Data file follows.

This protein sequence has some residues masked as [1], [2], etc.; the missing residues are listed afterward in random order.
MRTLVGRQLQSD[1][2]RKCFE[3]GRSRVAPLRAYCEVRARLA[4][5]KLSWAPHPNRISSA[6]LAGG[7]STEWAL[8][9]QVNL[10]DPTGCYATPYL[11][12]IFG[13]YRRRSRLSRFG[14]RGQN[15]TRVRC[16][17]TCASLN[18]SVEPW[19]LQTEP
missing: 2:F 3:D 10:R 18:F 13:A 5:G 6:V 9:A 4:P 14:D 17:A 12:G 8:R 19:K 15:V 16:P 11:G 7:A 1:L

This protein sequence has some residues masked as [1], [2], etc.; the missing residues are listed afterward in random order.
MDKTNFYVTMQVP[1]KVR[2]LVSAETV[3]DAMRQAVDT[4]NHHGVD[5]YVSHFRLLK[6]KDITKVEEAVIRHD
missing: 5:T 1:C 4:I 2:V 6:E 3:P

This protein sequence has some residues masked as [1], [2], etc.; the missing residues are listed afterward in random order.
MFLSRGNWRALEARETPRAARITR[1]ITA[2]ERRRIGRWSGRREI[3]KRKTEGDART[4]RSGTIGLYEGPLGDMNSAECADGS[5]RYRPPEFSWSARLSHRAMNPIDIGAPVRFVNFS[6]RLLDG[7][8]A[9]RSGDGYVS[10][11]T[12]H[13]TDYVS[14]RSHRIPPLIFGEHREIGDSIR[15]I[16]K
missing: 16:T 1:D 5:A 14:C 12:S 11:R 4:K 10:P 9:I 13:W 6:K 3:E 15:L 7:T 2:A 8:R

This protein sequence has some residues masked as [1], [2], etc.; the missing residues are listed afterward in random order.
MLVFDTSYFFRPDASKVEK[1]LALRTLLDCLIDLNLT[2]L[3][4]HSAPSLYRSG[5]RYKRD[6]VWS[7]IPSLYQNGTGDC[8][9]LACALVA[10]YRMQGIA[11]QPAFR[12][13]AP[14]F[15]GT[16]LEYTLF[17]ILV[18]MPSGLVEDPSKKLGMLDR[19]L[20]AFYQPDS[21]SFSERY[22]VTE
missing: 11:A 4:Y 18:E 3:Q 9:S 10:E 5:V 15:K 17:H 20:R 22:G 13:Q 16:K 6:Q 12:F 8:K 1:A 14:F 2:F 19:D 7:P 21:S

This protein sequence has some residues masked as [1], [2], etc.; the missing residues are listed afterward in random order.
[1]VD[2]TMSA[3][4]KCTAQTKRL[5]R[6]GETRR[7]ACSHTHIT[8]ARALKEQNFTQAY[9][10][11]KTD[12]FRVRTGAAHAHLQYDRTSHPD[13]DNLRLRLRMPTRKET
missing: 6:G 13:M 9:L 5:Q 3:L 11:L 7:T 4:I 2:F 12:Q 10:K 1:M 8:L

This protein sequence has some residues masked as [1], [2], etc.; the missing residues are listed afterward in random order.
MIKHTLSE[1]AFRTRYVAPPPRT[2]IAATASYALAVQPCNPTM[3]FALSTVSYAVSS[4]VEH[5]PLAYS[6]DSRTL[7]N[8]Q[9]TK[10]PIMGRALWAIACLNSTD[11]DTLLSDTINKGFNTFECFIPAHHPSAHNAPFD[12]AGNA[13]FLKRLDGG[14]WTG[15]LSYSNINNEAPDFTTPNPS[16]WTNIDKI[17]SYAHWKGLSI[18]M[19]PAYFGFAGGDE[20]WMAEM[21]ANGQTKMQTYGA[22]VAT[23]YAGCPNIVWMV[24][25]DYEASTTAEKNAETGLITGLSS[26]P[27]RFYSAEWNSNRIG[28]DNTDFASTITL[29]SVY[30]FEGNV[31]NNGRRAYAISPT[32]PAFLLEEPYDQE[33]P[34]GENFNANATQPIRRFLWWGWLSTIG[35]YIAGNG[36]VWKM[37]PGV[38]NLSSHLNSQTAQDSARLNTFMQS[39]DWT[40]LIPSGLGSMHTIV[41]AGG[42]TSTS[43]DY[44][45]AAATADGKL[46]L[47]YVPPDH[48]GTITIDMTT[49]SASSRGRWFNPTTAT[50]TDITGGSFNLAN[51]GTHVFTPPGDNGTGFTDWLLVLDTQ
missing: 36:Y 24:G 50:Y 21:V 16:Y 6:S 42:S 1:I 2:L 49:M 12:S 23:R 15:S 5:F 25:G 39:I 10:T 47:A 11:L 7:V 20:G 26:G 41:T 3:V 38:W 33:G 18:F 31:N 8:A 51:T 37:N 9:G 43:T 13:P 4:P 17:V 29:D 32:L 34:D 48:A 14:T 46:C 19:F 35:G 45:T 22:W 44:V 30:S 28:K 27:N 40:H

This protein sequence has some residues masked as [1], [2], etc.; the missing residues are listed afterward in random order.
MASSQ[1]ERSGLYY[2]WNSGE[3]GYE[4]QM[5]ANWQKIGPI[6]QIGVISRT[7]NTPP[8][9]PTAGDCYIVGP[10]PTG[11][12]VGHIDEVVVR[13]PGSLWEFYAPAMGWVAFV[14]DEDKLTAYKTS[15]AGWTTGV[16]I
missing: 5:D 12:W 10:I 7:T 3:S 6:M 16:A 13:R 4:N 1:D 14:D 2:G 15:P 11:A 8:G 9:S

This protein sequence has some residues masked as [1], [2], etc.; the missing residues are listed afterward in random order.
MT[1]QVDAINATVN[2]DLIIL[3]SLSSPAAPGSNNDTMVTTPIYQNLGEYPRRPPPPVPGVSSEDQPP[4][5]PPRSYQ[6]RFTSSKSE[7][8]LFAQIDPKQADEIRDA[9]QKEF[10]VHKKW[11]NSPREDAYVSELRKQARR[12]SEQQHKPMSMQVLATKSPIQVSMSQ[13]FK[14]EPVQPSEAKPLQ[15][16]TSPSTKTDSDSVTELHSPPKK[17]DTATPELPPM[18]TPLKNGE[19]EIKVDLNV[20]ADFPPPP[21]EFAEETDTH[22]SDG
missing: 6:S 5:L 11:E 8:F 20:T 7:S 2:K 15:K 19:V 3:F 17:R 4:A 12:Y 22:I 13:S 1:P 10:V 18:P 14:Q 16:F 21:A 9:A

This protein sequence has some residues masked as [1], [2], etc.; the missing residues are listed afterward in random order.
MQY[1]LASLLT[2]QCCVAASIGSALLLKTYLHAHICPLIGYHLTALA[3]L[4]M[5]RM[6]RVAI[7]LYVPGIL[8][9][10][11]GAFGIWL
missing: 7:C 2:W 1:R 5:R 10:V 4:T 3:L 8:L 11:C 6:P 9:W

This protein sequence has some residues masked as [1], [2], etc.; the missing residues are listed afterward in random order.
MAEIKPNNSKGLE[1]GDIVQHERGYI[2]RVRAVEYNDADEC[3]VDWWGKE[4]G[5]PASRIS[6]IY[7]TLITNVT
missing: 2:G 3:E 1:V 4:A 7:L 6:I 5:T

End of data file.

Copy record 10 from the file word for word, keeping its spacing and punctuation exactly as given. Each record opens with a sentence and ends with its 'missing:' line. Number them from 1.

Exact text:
This protein sequence has some residues masked as [1], [2], etc.; the missing residues are listed afterward in random order.
MAEIKPNNSKGLE[1]GDIVQHERGYI[2]RVRAVEYNDADEC[3]VDWWGKE[4]G[5]PASRIS[6]IY[7]TLITNVT
missing: 2:G 3:E 1:V 4:A 7:L 6:I 5:T